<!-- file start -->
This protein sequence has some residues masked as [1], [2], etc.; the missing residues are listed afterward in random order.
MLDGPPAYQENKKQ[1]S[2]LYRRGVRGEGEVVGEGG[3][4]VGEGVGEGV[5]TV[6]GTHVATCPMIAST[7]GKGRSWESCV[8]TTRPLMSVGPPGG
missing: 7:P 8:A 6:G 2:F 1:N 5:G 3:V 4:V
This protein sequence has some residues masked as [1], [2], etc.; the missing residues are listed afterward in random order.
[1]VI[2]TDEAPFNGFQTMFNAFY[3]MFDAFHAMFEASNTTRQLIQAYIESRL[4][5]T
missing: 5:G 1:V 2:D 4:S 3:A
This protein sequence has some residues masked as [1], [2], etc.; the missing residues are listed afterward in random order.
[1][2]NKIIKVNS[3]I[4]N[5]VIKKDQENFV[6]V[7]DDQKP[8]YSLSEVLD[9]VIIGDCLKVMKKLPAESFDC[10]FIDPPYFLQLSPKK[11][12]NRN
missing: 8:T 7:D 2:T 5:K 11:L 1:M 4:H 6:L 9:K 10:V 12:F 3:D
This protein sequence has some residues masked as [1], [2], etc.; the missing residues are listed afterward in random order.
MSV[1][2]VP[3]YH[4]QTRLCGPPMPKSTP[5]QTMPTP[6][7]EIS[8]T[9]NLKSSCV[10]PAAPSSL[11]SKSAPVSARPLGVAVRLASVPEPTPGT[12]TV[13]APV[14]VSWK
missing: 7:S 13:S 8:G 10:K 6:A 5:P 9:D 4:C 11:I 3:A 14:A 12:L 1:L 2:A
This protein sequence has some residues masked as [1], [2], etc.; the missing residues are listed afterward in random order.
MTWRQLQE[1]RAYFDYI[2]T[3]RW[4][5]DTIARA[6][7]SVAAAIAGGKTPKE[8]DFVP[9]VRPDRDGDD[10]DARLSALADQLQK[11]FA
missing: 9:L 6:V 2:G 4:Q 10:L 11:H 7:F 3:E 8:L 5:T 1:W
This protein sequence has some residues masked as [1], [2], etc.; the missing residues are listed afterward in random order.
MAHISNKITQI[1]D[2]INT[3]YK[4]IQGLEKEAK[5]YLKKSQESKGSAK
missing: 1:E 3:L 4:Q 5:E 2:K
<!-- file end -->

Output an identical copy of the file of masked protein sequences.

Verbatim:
This protein sequence has some residues masked as [1], [2], etc.; the missing residues are listed afterward in random order.
MLDGPPAYQENKKQ[1]S[2]LYRRGVRGEGEVVGEGG[3][4]VGEGVGEGV[5]TV[6]GTHVATCPMIAST[7]GKGRSWESCV[8]TTRPLMSVGPPGG
missing: 7:P 8:A 6:G 2:F 1:N 5:G 3:V 4:V
This protein sequence has some residues masked as [1], [2], etc.; the missing residues are listed afterward in random order.
[1]VI[2]TDEAPFNGFQTMFNAFY[3]MFDAFHAMFEASNTTRQLIQAYIESRL[4][5]T
missing: 5:G 1:V 2:D 4:S 3:A
This protein sequence has some residues masked as [1], [2], etc.; the missing residues are listed afterward in random order.
[1][2]NKIIKVNS[3]I[4]N[5]VIKKDQENFV[6]V[7]DDQKP[8]YSLSEVLD[9]VIIGDCLKVMKKLPAESFDC[10]FIDPPYFLQLSPKK[11][12]NRN
missing: 8:T 7:D 2:T 5:K 11:L 1:M 4:H 6:L 9:K 10:V 12:F 3:D
This protein sequence has some residues masked as [1], [2], etc.; the missing residues are listed afterward in random order.
MSV[1][2]VP[3]YH[4]QTRLCGPPMPKSTP[5]QTMPTP[6][7]EIS[8]T[9]NLKSSCV[10]PAAPSSL[11]SKSAPVSARPLGVAVRLASVPEPTPGT[12]TV[13]APV[14]VSWK
missing: 7:S 13:S 8:G 10:K 6:A 5:P 9:D 4:C 11:I 3:A 14:A 12:L 1:L 2:A
This protein sequence has some residues masked as [1], [2], etc.; the missing residues are listed afterward in random order.
MTWRQLQE[1]RAYFDYI[2]T[3]RW[4][5]DTIARA[6][7]SVAAAIAGGKTPKE[8]DFVP[9]VRPDRDGDD[10]DARLSALADQLQK[11]FA
missing: 9:L 6:V 2:G 4:Q 10:L 11:H 7:F 3:E 8:L 5:T 1:W
This protein sequence has some residues masked as [1], [2], etc.; the missing residues are listed afterward in random order.
MAHISNKITQI[1]D[2]INT[3]YK[4]IQGLEKEAK[5]YLKKSQESKGSAK
missing: 1:E 3:L 4:Q 5:E 2:K